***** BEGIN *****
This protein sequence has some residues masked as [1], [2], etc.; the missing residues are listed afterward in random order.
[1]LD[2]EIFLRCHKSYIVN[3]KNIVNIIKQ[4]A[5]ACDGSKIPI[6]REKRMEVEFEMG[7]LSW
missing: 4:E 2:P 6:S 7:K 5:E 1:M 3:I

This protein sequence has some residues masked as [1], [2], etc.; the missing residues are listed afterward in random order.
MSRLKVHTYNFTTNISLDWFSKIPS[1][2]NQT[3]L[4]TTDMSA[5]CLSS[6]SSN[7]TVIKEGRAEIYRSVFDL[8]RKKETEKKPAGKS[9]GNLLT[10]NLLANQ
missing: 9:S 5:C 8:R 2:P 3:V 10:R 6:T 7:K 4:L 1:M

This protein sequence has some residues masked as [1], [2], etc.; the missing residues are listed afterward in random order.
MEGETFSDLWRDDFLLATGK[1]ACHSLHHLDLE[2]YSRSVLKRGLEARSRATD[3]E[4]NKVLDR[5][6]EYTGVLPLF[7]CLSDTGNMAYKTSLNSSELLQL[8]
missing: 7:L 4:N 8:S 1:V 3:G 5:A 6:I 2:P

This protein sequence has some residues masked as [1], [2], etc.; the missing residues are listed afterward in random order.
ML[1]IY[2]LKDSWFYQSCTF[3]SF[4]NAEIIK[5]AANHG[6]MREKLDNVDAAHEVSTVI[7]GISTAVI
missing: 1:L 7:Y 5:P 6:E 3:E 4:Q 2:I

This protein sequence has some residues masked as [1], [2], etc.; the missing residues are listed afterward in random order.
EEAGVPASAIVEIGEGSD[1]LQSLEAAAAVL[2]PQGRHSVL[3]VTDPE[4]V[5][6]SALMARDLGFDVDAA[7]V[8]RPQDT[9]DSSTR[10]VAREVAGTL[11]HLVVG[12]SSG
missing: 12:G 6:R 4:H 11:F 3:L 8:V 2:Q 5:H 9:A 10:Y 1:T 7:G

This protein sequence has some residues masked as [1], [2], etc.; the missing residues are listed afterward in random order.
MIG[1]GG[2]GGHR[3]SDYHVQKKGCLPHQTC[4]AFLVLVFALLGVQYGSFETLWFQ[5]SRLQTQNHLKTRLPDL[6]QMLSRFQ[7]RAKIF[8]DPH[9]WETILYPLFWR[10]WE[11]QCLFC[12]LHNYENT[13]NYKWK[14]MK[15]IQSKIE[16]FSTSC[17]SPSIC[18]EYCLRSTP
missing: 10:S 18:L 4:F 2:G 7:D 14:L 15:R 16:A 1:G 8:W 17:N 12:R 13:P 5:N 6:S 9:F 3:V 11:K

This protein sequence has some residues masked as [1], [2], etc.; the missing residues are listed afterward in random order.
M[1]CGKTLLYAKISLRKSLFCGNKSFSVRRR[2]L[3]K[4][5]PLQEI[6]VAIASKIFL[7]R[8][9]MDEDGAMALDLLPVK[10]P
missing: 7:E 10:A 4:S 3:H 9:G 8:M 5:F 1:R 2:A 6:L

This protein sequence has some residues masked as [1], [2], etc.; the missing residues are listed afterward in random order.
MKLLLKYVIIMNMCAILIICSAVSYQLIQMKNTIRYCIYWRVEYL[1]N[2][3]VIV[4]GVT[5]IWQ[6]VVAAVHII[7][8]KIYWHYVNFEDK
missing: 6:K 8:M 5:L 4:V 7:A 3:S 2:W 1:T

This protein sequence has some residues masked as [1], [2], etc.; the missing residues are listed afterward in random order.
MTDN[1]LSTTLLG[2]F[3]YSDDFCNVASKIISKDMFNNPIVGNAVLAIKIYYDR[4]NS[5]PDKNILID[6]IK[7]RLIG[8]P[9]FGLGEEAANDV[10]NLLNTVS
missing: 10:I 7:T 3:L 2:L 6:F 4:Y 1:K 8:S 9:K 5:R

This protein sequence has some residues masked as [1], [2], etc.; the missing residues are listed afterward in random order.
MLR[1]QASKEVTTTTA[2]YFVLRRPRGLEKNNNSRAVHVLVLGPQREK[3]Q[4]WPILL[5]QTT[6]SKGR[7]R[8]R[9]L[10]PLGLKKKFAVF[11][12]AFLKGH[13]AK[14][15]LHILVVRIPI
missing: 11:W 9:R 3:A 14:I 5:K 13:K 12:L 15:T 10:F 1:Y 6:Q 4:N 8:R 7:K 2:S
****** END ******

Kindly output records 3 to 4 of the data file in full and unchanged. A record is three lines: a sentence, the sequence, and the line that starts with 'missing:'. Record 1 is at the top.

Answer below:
This protein sequence has some residues masked as [1], [2], etc.; the missing residues are listed afterward in random order.
MEGETFSDLWRDDFLLATGK[1]ACHSLHHLDLE[2]YSRSVLKRGLEARSRATD[3]E[4]NKVLDR[5][6]EYTGVLPLF[7]CLSDTGNMAYKTSLNSSELLQL[8]
missing: 7:L 4:N 8:S 1:V 3:G 5:A 6:I 2:P

This protein sequence has some residues masked as [1], [2], etc.; the missing residues are listed afterward in random order.
ML[1]IY[2]LKDSWFYQSCTF[3]SF[4]NAEIIK[5]AANHG[6]MREKLDNVDAAHEVSTVI[7]GISTAVI
missing: 1:L 7:Y 5:P 6:E 3:E 4:Q 2:I